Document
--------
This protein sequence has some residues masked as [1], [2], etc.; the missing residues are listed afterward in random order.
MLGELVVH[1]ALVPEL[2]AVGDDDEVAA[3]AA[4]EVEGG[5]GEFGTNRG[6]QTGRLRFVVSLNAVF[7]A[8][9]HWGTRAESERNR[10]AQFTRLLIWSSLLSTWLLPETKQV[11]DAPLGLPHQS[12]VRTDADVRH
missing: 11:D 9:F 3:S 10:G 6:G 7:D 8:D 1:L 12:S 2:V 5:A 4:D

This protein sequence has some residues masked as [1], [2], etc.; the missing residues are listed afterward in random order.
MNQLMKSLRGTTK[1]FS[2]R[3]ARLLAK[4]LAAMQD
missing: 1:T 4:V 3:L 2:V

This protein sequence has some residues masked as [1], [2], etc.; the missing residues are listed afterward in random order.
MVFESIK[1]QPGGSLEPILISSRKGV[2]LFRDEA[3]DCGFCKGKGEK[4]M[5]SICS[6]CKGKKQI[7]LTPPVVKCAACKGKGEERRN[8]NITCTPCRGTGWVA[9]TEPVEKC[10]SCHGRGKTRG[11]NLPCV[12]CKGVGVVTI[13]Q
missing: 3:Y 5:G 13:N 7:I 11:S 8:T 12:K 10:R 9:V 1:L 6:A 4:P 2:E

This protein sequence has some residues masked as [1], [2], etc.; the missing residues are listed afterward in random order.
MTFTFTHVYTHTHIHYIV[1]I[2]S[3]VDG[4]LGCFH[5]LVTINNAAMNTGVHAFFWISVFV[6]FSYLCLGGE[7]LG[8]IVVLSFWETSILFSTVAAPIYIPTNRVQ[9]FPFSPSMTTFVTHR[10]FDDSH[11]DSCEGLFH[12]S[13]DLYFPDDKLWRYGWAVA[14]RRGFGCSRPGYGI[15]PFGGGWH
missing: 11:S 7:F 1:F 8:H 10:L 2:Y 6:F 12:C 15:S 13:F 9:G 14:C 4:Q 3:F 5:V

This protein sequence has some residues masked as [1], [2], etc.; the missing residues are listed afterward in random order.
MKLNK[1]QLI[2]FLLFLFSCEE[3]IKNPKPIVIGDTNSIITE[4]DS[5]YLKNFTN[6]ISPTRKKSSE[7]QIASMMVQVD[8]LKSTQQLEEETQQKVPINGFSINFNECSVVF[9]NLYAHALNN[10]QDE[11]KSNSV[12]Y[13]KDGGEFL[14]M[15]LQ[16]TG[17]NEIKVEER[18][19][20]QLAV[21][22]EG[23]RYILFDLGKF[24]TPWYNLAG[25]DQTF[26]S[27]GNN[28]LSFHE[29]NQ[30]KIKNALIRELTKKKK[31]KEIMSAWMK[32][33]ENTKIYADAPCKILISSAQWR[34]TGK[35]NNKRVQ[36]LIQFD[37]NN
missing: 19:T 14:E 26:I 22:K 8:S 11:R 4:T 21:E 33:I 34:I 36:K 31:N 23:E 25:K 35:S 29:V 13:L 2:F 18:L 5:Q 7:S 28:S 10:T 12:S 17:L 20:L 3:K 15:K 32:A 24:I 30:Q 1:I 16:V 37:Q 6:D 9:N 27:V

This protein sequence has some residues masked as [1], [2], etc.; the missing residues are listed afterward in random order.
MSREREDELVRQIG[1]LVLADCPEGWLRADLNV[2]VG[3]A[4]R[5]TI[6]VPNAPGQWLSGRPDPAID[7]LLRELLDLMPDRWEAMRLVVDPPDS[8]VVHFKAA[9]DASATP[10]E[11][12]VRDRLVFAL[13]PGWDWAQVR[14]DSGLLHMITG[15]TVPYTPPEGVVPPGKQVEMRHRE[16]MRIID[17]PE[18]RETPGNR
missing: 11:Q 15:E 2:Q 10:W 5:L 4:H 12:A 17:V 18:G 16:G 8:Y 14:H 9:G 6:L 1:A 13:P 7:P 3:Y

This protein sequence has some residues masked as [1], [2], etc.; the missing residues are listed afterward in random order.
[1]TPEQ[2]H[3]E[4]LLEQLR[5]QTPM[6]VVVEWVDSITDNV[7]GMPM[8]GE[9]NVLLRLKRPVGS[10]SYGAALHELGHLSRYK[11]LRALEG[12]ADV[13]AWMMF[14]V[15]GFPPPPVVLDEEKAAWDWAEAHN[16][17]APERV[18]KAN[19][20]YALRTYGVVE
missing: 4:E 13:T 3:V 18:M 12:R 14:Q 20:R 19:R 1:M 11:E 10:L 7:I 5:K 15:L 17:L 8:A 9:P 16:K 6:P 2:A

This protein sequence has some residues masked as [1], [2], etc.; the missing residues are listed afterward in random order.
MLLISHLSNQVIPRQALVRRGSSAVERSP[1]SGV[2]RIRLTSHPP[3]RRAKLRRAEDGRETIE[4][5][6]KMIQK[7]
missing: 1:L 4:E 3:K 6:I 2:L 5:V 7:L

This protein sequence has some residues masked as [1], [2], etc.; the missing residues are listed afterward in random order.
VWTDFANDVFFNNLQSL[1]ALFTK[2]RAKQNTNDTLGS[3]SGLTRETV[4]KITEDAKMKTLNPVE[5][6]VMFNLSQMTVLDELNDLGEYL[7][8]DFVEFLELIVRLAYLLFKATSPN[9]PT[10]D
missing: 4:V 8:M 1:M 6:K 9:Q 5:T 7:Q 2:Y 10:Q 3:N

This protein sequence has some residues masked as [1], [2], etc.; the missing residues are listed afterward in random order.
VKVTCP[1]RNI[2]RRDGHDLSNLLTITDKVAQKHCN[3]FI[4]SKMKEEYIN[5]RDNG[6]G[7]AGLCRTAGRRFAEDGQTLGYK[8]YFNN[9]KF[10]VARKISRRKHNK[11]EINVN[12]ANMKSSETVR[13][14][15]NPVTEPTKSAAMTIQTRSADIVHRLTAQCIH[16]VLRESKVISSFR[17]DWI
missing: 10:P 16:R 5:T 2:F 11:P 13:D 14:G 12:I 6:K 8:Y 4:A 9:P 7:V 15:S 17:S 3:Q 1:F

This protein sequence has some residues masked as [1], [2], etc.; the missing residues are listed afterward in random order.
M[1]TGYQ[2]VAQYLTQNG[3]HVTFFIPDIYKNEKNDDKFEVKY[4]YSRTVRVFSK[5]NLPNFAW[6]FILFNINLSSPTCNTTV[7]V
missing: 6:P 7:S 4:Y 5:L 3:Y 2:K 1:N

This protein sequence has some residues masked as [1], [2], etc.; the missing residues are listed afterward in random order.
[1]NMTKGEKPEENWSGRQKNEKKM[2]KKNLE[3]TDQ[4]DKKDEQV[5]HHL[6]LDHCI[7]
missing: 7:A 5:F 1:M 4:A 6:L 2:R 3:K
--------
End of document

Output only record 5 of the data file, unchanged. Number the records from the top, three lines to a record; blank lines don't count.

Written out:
This protein sequence has some residues masked as [1], [2], etc.; the missing residues are listed afterward in random order.
MKLNK[1]QLI[2]FLLFLFSCEE[3]IKNPKPIVIGDTNSIITE[4]DS[5]YLKNFTN[6]ISPTRKKSSE[7]QIASMMVQVD[8]LKSTQQLEEETQQKVPINGFSINFNECSVVF[9]NLYAHALNN[10]QDE[11]KSNSV[12]Y[13]KDGGEFL[14]M[15]LQ[16]TG[17]NEIKVEER[18][19][20]QLAV[21][22]EG[23]RYILFDLGKF[24]TPWYNLAG[25]DQTF[26]S[27]GNN[28]LSFHE[29]NQ[30]KIKNALIRELTKKKK[31]KEIMSAWMK[32][33]ENTKIYADAPCKILISSAQWR[34]TGK[35]NNKRVQ[36]LIQFD[37]NN
missing: 19:T 14:E 26:I 22:K 8:S 11:R 4:T 21:E 33:I 34:I 36:K 31:N 23:E 25:K 35:S 29:V 13:L 2:F 18:L 5:Q 7:S 28:S 10:T 12:S 17:L 20:L 3:K 15:K 32:A 24:I 30:Q 1:I 16:V 37:Q 6:D 9:N 27:V